Additionally, the importance of relationships to setting up meetings and moving them along quickly was massive.  I did not expect the fact that simply because the former co-worker of one of our teammates, who knew someone at a distributor, who worked with someone, who was in our industry, would actually establish the initial trust in us as people, and in the business that we were representing.  However, that is exactly what it did.  We had many meetings based on these loose relationships that were accelerated because someone in the line of people connecting us to the distributor or partner had vouched for one of our team members.  This is in stark contrast to much of the work that I have done in other countries, and it really gave us a huge advantage in completing the project as a whole and setting up, what we believe, could be fantastic business opportunities for both our client and for the partners in China.  We were able to make these connections and set up these meetings because of loose connections to contacts. However, I know that other teams struggled to make these connections because the business culture of the countries that they were working in were not the same as the one that we saw in China.

Wonderful Trip in Nanjing and Beijing

This week was amazing! We traveled from Shanghai to Nanjing and then to Beijing. The bullet train in China is FAST; it travels at a speed of 300 km (186 miles) per hour. The train is clean and tidy, and the seats are comfortable. Additionally, the weather has been good on these travels days, and we were able to enjoy the beautiful view of rural areas of China during the trip.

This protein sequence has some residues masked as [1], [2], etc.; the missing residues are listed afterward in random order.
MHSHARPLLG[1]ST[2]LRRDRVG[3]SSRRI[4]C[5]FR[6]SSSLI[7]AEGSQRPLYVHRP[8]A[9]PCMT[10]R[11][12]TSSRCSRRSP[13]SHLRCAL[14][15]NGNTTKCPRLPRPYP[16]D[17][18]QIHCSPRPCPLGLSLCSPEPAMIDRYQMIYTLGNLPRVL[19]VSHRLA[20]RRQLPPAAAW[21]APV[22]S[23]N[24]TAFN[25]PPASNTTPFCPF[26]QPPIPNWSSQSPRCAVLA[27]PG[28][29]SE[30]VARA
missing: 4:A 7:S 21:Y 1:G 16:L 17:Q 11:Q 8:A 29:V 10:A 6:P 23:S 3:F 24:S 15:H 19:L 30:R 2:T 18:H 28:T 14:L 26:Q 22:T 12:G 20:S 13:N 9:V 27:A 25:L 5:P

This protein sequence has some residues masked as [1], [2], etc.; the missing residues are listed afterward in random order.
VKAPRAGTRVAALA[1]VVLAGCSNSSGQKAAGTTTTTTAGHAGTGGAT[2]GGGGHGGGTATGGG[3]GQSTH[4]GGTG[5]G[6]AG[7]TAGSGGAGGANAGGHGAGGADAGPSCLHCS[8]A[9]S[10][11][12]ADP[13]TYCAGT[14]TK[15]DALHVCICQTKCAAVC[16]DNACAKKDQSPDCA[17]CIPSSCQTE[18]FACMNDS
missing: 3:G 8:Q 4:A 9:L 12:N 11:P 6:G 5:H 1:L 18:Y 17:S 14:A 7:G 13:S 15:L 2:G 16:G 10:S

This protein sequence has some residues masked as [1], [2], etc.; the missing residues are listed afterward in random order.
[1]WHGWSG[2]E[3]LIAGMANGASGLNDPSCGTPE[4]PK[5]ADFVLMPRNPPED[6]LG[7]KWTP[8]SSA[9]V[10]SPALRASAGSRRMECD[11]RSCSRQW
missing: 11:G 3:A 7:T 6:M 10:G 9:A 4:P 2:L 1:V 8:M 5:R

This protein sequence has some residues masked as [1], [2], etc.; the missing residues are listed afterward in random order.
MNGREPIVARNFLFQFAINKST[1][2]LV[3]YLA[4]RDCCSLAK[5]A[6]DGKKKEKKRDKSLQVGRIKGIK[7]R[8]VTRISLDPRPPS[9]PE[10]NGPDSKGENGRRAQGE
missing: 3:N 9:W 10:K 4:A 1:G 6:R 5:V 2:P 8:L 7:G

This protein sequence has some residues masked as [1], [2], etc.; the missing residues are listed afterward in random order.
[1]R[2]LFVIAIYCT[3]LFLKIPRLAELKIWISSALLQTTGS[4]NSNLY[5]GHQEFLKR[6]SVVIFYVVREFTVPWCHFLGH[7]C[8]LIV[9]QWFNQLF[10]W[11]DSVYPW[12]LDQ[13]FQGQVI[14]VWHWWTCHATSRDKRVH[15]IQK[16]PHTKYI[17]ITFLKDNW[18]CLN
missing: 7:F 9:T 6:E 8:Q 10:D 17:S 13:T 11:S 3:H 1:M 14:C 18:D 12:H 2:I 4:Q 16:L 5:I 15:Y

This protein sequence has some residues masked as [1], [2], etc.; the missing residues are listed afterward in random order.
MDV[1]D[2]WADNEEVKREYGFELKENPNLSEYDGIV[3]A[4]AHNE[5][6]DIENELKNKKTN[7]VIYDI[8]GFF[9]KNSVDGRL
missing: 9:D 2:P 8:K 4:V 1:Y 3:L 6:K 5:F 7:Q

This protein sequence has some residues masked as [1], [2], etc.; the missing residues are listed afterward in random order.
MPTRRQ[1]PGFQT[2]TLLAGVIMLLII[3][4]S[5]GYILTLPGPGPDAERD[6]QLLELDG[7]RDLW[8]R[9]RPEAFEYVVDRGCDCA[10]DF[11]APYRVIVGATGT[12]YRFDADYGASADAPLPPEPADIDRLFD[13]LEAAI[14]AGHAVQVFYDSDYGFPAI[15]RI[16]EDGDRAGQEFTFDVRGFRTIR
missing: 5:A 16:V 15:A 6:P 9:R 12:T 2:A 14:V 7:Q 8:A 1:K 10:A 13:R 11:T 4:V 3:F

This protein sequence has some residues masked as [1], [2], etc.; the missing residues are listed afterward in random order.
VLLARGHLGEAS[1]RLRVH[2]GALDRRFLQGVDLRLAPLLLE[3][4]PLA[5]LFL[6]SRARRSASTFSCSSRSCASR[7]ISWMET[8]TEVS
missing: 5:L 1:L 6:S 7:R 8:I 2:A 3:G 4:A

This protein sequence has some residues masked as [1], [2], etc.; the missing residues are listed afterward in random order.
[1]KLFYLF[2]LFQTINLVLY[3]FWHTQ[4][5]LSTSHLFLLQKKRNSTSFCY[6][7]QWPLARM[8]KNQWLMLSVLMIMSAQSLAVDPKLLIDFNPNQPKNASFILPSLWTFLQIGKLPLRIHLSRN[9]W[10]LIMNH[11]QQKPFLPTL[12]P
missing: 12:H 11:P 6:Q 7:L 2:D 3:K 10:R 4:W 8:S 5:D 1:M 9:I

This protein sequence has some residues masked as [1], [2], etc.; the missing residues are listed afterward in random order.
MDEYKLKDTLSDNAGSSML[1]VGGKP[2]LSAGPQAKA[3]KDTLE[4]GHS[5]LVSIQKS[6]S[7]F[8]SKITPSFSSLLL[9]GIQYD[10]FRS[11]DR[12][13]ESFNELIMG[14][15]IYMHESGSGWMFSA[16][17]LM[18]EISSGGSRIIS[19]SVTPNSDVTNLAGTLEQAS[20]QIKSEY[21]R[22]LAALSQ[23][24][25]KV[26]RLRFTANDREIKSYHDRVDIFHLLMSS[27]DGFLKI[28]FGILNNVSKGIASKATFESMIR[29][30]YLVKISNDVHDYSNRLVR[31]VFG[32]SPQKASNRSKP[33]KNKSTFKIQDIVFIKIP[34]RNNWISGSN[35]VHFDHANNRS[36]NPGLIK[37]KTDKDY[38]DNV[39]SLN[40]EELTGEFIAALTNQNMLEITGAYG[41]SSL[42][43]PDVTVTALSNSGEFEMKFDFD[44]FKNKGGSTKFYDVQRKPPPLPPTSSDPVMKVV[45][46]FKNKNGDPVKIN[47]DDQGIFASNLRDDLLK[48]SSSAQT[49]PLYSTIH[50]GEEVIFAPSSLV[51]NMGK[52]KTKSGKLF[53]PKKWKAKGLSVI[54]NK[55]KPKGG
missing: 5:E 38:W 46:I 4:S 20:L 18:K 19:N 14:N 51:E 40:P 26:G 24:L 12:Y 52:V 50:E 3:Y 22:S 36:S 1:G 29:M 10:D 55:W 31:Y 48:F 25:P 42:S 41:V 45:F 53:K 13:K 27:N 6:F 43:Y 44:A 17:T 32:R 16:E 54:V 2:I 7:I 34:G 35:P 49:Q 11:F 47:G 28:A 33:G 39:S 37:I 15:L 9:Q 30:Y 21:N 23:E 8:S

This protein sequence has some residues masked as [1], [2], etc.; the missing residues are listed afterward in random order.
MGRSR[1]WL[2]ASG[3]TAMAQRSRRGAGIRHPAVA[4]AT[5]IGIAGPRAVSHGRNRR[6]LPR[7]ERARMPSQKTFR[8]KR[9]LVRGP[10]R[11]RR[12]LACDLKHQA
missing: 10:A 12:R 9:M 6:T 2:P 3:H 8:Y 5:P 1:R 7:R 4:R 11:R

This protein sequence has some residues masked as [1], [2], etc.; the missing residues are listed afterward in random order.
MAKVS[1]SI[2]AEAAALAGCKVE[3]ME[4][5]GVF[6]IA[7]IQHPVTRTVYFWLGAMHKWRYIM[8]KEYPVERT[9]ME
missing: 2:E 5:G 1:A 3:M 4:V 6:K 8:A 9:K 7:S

In Nanjing, we stayed at the best hotel – Jinling Hotel. It is located in the center of the city, right above a crossing subway station. For our first dinner in Nanjing, we went to an authentic restaurant which serves extraordinary local food. The salty duck and duck soup are unique to Nanjing and taste delicious. Courageously, Sahil and Vlad even tried the fertilized eggs in which you could see the chicken embryos. The second afternoon after meeting with a contact, we went to Xuanwu Lake. We walked around the lake, enjoying the beautiful view. It was very relaxing. That evening, we went to the Confucius Temple where, during earlier times, people used to study Confucianism and take national exams. Beside the temple, there is a river called “Qin Huai River” known as the cradle of ancient Nanjing. The night view was quite beautiful. Nanjing is famous for its crawfish, so on the third evening in Nanjing, we went to a local restaurant to taste it. Sahil and Nat had never tried crawfish before, but after tasting, they immediately fell in love with it. On the last day in Nanjing, we went to the tallest building in Nanjing and the 7th tallest building in the world– “Zifeng Tower”. We had a few drinks at the bar on the top floor and enjoyed the beautiful sunset. Afterwards, we had a wonderful dinner at “Song He Lou”, a restaurant that serves very authentic and the best Suzhou food.